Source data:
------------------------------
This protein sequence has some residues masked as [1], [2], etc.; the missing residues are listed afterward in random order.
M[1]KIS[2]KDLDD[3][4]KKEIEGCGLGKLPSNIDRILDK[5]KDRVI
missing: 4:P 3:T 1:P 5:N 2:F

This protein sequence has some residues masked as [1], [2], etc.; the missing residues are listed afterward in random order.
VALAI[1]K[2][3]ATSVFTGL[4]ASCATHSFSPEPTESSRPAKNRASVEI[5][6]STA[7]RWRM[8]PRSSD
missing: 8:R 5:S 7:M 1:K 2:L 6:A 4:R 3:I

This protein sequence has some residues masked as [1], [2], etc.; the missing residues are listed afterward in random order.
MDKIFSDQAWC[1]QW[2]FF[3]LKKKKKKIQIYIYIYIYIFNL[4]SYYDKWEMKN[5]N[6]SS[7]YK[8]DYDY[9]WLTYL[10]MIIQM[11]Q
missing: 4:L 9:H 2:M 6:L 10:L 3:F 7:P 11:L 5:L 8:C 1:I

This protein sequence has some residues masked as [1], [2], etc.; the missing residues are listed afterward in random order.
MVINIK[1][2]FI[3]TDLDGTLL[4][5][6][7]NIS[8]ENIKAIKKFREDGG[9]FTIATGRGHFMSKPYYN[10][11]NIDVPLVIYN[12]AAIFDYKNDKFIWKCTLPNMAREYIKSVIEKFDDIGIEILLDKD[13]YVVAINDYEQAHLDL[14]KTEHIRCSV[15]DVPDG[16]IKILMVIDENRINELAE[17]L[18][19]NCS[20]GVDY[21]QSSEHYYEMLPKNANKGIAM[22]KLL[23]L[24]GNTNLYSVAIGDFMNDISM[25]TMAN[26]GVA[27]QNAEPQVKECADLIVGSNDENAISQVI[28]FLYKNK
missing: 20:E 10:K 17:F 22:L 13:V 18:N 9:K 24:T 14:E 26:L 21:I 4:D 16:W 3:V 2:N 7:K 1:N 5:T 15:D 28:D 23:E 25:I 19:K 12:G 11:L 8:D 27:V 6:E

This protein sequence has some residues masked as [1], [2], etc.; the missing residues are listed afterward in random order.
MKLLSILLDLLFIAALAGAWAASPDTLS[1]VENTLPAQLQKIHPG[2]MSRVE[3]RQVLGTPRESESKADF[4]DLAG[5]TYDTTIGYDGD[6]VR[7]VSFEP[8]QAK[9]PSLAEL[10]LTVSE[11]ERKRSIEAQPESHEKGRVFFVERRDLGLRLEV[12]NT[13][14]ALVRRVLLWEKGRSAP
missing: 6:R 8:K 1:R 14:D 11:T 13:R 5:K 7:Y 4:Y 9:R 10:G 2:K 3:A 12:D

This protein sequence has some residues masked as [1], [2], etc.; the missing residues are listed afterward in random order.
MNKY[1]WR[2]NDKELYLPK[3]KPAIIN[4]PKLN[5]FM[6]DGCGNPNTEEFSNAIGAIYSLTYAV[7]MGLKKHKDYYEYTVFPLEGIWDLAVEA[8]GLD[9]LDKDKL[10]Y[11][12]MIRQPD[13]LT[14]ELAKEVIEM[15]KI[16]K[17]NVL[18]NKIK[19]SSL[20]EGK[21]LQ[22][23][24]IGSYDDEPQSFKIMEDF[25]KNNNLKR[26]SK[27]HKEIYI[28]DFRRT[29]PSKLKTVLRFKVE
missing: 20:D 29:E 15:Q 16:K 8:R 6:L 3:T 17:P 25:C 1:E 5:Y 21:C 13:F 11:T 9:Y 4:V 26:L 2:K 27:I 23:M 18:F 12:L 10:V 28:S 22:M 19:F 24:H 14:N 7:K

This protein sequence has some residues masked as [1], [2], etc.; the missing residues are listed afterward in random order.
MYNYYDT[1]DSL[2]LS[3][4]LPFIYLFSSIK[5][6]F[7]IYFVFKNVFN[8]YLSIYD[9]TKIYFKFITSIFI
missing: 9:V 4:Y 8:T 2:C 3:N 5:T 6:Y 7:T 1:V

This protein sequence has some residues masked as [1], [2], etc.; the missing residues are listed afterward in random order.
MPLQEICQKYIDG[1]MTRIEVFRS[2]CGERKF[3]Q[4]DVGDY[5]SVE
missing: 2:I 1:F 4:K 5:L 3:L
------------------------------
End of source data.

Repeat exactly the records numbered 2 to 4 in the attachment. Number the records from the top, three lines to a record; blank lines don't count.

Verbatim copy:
This protein sequence has some residues masked as [1], [2], etc.; the missing residues are listed afterward in random order.
VALAI[1]K[2][3]ATSVFTGL[4]ASCATHSFSPEPTESSRPAKNRASVEI[5][6]STA[7]RWRM[8]PRSSD
missing: 8:R 5:S 7:M 1:K 2:L 6:A 4:R 3:I

This protein sequence has some residues masked as [1], [2], etc.; the missing residues are listed afterward in random order.
MDKIFSDQAWC[1]QW[2]FF[3]LKKKKKKIQIYIYIYIYIFNL[4]SYYDKWEMKN[5]N[6]SS[7]YK[8]DYDY[9]WLTYL[10]MIIQM[11]Q
missing: 4:L 9:H 2:M 6:L 10:L 3:F 7:P 11:L 5:L 8:C 1:I

This protein sequence has some residues masked as [1], [2], etc.; the missing residues are listed afterward in random order.
MVINIK[1][2]FI[3]TDLDGTLL[4][5][6][7]NIS[8]ENIKAIKKFREDGG[9]FTIATGRGHFMSKPYYN[10][11]NIDVPLVIYN[12]AAIFDYKNDKFIWKCTLPNMAREYIKSVIEKFDDIGIEILLDKD[13]YVVAINDYEQAHLDL[14]KTEHIRCSV[15]DVPDG[16]IKILMVIDENRINELAE[17]L[18][19]NCS[20]GVDY[21]QSSEHYYEMLPKNANKGIAM[22]KLL[23]L[24]GNTNLYSVAIGDFMNDISM[25]TMAN[26]GVA[27]QNAEPQVKECADLIVGSNDENAISQVI[28]FLYKNK
missing: 20:E 10:K 17:F 22:L 13:V 18:N 9:K 24:T 14:E 26:L 21:I 4:D 16:W 3:V 2:N 7:K 1:N 5:T 15:D 28:D 23:E 25:I 19:K 12:G 11:L 8:D 27:V 6:E